Wednesday, February 10, 2016

PBS Documentary Looks Back on Carole King's 'Tapestry' 45 Years Later


I know they're two entirely different things, but I'd pay a hundred dollars to watch this and not a dollar-fifty to see the Broadway show based on the album. How can anything be better than the real deal?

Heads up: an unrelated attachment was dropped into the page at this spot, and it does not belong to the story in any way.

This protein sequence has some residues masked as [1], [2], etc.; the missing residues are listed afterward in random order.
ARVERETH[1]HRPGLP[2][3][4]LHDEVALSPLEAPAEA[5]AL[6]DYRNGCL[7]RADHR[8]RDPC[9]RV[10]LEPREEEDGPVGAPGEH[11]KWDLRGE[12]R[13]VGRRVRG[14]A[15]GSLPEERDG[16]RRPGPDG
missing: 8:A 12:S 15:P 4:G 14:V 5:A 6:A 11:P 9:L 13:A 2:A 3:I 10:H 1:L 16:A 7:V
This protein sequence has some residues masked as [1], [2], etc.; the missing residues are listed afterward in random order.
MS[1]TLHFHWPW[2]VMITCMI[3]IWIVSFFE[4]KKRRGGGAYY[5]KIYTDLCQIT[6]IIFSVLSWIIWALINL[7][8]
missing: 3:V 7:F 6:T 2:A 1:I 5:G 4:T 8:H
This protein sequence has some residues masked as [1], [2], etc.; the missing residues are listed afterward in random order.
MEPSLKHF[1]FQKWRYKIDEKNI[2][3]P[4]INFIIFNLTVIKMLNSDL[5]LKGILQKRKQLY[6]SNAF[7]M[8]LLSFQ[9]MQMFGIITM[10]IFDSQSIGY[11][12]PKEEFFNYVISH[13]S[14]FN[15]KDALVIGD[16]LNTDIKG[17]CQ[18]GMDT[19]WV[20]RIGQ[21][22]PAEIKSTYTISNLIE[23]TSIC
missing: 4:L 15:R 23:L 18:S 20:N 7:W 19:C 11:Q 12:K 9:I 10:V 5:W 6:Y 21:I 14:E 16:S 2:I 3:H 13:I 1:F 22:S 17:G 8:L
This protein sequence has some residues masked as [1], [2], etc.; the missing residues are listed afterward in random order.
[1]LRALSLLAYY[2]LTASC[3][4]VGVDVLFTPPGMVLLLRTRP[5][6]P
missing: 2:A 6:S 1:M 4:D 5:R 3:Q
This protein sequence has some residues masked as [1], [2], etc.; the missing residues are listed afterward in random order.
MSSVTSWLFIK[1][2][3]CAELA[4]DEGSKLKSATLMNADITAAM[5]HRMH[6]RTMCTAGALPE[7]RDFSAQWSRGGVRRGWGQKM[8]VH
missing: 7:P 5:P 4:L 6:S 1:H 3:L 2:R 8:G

Written during King’s most vulnerable time as a recently divorced single mother and released in 1971 when the Vietnam War raged on, King became one of the strongest voices that spoke up for her generation. With lyrics like, “I want to be home again and feeling right,” and “When my soul was in the lost-and-found, you came along to claim it,” she spoke about the intimate desires rarely seen in pop music before. Forty-five years later, Tapestry has been revisited over and over, in the Tony-winning Beautiful and now in a PBS documentary, Carole King: Natural Woman as part of the network’s American Masters series, debuting on Feb. 19. The story of the album, which stayed at No. 1 on the Billboard 200 chart for 15 consecutive weeks, is well-told — she recorded the collection in three weeks for $22,000 while the Carpenters and Joni Mitchell recorded in the rooms next door — but, produced by Lou Adler, it still lingers as one of the most important pop albums of the 20th century, housing mega-hits like “I Feel The Earth Move,” “You’ve Got A Friend,” “Where You Lead,” and “Will You Love Me Tomorrow.”

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